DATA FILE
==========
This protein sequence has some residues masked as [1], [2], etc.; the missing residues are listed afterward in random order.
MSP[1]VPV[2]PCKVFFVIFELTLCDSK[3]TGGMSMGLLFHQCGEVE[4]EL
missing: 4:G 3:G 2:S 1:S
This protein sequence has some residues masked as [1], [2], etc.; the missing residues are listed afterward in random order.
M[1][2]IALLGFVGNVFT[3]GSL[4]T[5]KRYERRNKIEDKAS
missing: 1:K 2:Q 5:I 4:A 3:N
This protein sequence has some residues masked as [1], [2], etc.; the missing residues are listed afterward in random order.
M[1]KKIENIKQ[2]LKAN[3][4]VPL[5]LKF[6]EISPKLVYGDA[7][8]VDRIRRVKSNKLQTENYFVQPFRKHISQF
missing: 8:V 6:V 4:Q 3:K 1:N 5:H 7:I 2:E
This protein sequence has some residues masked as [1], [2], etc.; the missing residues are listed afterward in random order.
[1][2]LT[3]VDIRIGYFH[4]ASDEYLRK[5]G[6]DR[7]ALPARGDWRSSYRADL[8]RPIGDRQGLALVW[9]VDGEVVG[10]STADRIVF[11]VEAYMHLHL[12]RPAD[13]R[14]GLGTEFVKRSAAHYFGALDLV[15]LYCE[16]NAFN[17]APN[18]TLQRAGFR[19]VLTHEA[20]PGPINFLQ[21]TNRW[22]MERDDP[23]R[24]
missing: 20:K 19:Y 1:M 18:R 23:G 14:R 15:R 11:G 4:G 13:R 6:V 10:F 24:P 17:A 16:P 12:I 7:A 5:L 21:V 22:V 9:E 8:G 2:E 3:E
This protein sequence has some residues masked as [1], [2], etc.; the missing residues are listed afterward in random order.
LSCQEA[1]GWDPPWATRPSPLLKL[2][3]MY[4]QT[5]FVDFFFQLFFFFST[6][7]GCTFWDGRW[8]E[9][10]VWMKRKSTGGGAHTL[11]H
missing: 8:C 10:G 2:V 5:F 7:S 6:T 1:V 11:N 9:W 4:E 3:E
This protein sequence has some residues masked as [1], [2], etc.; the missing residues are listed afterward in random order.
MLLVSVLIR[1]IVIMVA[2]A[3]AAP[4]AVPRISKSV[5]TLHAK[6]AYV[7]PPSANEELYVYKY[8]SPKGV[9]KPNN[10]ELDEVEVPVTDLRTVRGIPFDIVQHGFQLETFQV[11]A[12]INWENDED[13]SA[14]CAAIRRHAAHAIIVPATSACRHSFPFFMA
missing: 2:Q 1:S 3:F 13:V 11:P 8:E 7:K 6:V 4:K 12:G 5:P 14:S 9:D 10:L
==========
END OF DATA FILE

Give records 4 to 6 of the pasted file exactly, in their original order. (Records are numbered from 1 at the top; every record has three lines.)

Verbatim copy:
This protein sequence has some residues masked as [1], [2], etc.; the missing residues are listed afterward in random order.
[1][2]LT[3]VDIRIGYFH[4]ASDEYLRK[5]G[6]DR[7]ALPARGDWRSSYRADL[8]RPIGDRQGLALVW[9]VDGEVVG[10]STADRIVF[11]VEAYMHLHL[12]RPAD[13]R[14]GLGTEFVKRSAAHYFGALDLV[15]LYCE[16]NAFN[17]APN[18]TLQRAGFR[19]VLTHEA[20]PGPINFLQ[21]TNRW[22]MERDDP[23]R[24]
missing: 20:K 19:Y 1:M 18:R 23:G 14:R 15:R 11:G 4:G 13:R 6:V 10:F 24:P 17:A 16:P 12:I 7:A 5:L 21:V 22:V 9:E 8:G 2:E 3:E
This protein sequence has some residues masked as [1], [2], etc.; the missing residues are listed afterward in random order.
LSCQEA[1]GWDPPWATRPSPLLKL[2][3]MY[4]QT[5]FVDFFFQLFFFFST[6][7]GCTFWDGRW[8]E[9][10]VWMKRKSTGGGAHTL[11]H
missing: 8:C 10:G 2:V 5:F 7:S 6:T 1:V 11:N 9:W 4:E 3:E
This protein sequence has some residues masked as [1], [2], etc.; the missing residues are listed afterward in random order.
MLLVSVLIR[1]IVIMVA[2]A[3]AAP[4]AVPRISKSV[5]TLHAK[6]AYV[7]PPSANEELYVYKY[8]SPKGV[9]KPNN[10]ELDEVEVPVTDLRTVRGIPFDIVQHGFQLETFQV[11]A[12]INWENDED[13]SA[14]CAAIRRHAAHAIIVPATSACRHSFPFFMA
missing: 2:Q 1:S 3:F 13:V 11:P 8:E 7:K 6:V 4:K 12:G 5:P 14:S 9:D 10:L